Last night before I went to bed, I decided I needed to run another experiment in casting tracks in the snow. I had a bucket of joint compound in the trunk, so I went and got it. I cut up a plastic milk jug to make a casting form. I ran a little cold water in yet another cut-up milk jug, and added a couple of cups of snow to it. I stirred the water until most of the snow had melted and the water was good an cold. Then I scooped out the remaining snow and stirred in some joint compound.

Then I went out to visit my mouse tracks. It was snowing, and from the looks of it, it had been for 10 or 15 minutes. Big fluffy flakes too. I figured that couldn’t be good for the tracks I had found earlier in the evening, but since I already had the compound mixed, I decided to make a go of it anyhow.

I went out and placed my ring around a pair of tracks. I wanted to cast two tracks with the tail marks between them. Then I started pouring in the joint compound. Instead of pouring it into the tracks though, I poured it next to them and let it overflow and fill the tracks gently. That was a good thing too, because when I retrieved the cast, I could clearly see where the stream had poured in (from a height of only about an inch too).

I went back out and checked it after an hour, but it was still mushy. So I let it set all night. This morning as we were getting in the car, I dashed around back and grabbed my cast. It was nice and somewhat solid by then, so I put it in my car and we drove away for work/school.

I found that it was still a little soft, so I quit brushing snow off, opting to allow it to melt off in the garage at work. When I got off work, I checked it out, and I must say… it looks pretty OK!

It’s not nearly as good as a cast made in mud, but it’s certainly identifiable. Some of the detail has flaked off, and the compound is still curing, but I think it’s going to set up all right. I’d post a picture, but I haven’t taken one yet. Maybe later.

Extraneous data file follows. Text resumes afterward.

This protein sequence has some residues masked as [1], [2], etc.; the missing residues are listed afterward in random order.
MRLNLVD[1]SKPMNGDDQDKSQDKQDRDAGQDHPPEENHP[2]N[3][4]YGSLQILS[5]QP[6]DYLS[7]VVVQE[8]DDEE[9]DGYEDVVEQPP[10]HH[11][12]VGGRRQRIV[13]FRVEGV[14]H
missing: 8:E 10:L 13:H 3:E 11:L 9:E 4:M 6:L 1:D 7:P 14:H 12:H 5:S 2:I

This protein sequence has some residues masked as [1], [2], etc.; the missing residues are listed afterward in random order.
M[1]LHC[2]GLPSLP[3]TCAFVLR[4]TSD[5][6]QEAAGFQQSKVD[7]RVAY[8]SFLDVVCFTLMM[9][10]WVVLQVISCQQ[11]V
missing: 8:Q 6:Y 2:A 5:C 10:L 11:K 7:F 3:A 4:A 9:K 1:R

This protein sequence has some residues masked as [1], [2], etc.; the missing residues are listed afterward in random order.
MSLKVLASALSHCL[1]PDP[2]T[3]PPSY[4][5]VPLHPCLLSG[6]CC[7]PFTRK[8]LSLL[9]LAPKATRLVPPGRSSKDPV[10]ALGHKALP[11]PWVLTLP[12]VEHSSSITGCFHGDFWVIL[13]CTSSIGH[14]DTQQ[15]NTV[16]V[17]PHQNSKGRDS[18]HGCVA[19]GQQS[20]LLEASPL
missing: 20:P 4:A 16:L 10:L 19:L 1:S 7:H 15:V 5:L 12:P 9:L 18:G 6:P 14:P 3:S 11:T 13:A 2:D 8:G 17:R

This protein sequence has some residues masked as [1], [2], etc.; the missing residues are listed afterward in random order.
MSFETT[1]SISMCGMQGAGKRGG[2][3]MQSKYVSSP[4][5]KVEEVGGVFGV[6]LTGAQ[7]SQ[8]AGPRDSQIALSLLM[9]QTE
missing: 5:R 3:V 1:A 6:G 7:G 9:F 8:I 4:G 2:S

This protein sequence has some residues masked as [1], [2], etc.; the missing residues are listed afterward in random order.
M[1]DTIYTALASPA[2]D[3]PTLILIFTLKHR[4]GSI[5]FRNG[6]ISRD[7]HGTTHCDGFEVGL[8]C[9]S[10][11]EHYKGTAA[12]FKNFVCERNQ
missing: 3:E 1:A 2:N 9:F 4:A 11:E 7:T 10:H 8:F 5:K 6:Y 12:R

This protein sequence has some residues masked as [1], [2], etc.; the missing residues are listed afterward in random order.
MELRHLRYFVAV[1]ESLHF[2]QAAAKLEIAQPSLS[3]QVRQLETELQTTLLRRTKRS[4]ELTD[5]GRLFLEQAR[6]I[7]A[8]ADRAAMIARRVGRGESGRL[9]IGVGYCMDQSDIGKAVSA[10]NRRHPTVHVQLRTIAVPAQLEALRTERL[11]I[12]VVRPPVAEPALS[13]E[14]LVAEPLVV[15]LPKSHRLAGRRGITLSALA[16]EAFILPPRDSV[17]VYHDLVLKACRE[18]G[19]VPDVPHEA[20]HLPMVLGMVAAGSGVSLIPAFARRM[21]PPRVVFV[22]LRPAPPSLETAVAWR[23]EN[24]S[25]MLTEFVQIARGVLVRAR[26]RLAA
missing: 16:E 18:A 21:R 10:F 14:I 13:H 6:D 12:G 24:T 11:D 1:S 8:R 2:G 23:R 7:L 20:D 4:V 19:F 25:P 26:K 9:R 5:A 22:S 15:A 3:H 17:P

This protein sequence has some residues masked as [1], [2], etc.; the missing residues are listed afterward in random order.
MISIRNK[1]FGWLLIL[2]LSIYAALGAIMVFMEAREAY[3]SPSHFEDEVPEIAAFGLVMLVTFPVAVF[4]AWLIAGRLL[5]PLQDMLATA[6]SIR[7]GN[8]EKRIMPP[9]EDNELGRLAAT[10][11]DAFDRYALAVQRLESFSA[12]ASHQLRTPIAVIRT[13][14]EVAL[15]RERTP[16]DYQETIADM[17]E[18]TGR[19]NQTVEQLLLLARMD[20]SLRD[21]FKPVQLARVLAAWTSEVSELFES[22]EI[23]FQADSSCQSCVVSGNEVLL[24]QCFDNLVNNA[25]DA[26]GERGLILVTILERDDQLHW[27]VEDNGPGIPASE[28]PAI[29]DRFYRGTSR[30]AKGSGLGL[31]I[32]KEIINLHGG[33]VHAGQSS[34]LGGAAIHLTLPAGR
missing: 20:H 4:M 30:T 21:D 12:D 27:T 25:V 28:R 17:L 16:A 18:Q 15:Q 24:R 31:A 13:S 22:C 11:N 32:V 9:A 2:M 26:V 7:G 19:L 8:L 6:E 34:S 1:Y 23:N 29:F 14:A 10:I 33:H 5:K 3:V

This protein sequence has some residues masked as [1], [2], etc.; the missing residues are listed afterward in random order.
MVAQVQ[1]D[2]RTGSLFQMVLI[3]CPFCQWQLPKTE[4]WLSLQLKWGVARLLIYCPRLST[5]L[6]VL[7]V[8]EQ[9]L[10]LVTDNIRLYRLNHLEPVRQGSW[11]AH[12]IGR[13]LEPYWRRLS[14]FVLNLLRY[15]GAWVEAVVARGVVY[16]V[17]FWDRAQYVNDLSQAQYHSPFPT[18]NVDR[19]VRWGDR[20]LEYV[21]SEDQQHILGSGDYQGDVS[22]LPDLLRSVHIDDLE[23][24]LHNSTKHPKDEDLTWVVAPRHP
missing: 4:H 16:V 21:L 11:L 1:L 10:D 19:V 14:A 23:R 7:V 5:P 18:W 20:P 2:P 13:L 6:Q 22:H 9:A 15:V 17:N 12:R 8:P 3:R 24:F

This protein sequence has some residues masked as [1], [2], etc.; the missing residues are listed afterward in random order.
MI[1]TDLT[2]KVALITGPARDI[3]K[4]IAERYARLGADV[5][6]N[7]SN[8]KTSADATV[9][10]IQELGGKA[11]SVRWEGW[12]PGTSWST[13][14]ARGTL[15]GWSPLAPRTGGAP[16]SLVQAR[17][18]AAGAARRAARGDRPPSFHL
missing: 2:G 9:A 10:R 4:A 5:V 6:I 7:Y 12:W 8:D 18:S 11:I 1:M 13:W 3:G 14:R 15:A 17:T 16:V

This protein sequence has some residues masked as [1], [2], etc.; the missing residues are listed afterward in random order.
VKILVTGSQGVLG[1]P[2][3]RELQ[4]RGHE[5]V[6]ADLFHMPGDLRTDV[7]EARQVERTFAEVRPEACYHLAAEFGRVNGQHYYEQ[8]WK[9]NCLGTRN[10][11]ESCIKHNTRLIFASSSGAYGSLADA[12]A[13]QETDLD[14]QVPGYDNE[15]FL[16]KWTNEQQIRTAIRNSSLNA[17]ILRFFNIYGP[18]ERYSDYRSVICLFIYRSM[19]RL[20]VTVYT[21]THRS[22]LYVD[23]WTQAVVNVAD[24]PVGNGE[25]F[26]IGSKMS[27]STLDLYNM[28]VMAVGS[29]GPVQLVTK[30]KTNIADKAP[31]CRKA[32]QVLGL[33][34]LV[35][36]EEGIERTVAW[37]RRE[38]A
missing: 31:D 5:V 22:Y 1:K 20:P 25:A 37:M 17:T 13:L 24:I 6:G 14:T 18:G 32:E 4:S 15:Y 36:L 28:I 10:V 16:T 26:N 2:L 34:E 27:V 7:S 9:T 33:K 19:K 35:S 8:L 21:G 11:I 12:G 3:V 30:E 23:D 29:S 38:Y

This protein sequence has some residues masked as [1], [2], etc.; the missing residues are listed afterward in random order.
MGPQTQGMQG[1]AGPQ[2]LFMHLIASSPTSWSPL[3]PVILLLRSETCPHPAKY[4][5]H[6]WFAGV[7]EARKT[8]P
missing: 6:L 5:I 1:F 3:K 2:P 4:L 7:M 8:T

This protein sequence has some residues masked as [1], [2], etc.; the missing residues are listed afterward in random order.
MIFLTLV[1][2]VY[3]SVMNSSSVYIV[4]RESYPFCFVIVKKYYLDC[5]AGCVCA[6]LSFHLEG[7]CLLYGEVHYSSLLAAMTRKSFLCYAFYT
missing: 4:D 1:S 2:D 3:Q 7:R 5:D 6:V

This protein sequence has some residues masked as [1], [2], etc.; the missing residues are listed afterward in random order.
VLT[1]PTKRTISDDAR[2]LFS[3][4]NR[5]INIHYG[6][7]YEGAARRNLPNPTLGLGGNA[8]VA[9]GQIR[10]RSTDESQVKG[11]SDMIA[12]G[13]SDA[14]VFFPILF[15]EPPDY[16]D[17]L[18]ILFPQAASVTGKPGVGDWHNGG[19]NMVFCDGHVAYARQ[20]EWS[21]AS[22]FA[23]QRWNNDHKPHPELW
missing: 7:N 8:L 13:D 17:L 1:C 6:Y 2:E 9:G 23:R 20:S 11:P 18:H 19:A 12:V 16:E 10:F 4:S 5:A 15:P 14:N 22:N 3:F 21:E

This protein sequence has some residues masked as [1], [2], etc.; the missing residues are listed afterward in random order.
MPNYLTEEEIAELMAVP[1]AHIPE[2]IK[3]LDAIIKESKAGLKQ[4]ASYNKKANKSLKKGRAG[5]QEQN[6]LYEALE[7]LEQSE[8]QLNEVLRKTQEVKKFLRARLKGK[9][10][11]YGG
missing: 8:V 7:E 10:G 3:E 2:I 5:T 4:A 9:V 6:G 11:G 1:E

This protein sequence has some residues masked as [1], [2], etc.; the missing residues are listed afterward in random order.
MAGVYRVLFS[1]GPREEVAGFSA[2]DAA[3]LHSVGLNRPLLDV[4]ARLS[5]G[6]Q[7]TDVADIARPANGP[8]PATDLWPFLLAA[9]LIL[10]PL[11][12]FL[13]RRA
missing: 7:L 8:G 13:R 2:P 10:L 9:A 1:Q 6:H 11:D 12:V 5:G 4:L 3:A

When I bought the joint compound, I had asked the store guy where I could find plaster of Paris, and he pointed to the joint compound. “Whatever,” I thought. That’ll probably work. Now what I want to know is – what’s the difference? They are NOT the same thing. Plaster generates heat when it sets, but I don’t know if the joint compound does, and if it does… how much?

I need to go get some plaster and run some more experiments. My theory is that joint compound either doesn’t heat up, or it doesn’t heat up as much. I also think that when it sets, it is merely drying out. Plaster OTOH, is undergoing a chemical reaction and will set under water (remember my underwater heron cast from this summer?)

So… we’ll see.

I started making another Roman soldier costume for Camp In tonight. I actually made a pretty good dent in it. I think another hour or so and it’ll be done. Camp In is coming up fast, so I need this kind of progress! I’m tempted to try making the soldier’s armor too, but that looks pretty complicated. I’ll try to get some of the villager costumes out of the way first, and then if there’s still time, tackle the armor. Again – we’ll see.

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